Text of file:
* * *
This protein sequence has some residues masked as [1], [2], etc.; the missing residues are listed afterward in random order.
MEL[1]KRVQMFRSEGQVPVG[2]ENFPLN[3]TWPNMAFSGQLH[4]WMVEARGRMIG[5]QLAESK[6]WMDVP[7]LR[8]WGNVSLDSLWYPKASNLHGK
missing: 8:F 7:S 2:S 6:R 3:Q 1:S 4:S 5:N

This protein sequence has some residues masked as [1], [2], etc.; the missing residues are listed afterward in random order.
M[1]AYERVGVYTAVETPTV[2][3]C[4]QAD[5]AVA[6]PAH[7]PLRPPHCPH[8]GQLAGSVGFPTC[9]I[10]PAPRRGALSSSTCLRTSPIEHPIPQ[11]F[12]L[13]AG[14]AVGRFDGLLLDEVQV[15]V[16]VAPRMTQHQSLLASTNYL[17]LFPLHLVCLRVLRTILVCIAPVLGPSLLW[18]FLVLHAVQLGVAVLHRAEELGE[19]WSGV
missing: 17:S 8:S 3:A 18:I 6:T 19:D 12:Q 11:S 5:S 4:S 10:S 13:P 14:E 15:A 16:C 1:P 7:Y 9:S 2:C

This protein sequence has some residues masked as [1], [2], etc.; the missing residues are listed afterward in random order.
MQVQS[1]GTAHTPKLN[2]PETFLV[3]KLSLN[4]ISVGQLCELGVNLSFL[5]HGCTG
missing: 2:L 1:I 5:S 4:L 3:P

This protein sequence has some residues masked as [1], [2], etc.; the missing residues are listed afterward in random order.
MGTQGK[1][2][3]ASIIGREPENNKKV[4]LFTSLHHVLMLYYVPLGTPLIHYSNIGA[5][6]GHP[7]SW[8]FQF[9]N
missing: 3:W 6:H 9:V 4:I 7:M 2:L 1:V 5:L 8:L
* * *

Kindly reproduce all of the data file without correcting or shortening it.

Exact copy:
This protein sequence has some residues masked as [1], [2], etc.; the missing residues are listed afterward in random order.
MEL[1]KRVQMFRSEGQVPVG[2]ENFPLN[3]TWPNMAFSGQLH[4]WMVEARGRMIG[5]QLAESK[6]WMDVP[7]LR[8]WGNVSLDSLWYPKASNLHGK
missing: 8:F 7:S 2:S 6:R 3:Q 1:S 4:S 5:N

This protein sequence has some residues masked as [1], [2], etc.; the missing residues are listed afterward in random order.
M[1]AYERVGVYTAVETPTV[2][3]C[4]QAD[5]AVA[6]PAH[7]PLRPPHCPH[8]GQLAGSVGFPTC[9]I[10]PAPRRGALSSSTCLRTSPIEHPIPQ[11]F[12]L[13]AG[14]AVGRFDGLLLDEVQV[15]V[16]VAPRMTQHQSLLASTNYL[17]LFPLHLVCLRVLRTILVCIAPVLGPSLLW[18]FLVLHAVQLGVAVLHRAEELGE[19]WSGV
missing: 17:S 8:S 3:A 18:I 6:T 19:D 12:Q 11:S 5:S 4:S 10:S 13:P 14:E 15:A 16:C 1:P 7:Y 9:S 2:C

This protein sequence has some residues masked as [1], [2], etc.; the missing residues are listed afterward in random order.
MQVQS[1]GTAHTPKLN[2]PETFLV[3]KLSLN[4]ISVGQLCELGVNLSFL[5]HGCTG
missing: 2:L 1:I 5:S 4:L 3:P

This protein sequence has some residues masked as [1], [2], etc.; the missing residues are listed afterward in random order.
MGTQGK[1][2][3]ASIIGREPENNKKV[4]LFTSLHHVLMLYYVPLGTPLIHYSNIGA[5][6]GHP[7]SW[8]FQF[9]N
missing: 3:W 6:H 9:V 4:I 7:M 2:L 1:V 5:L 8:L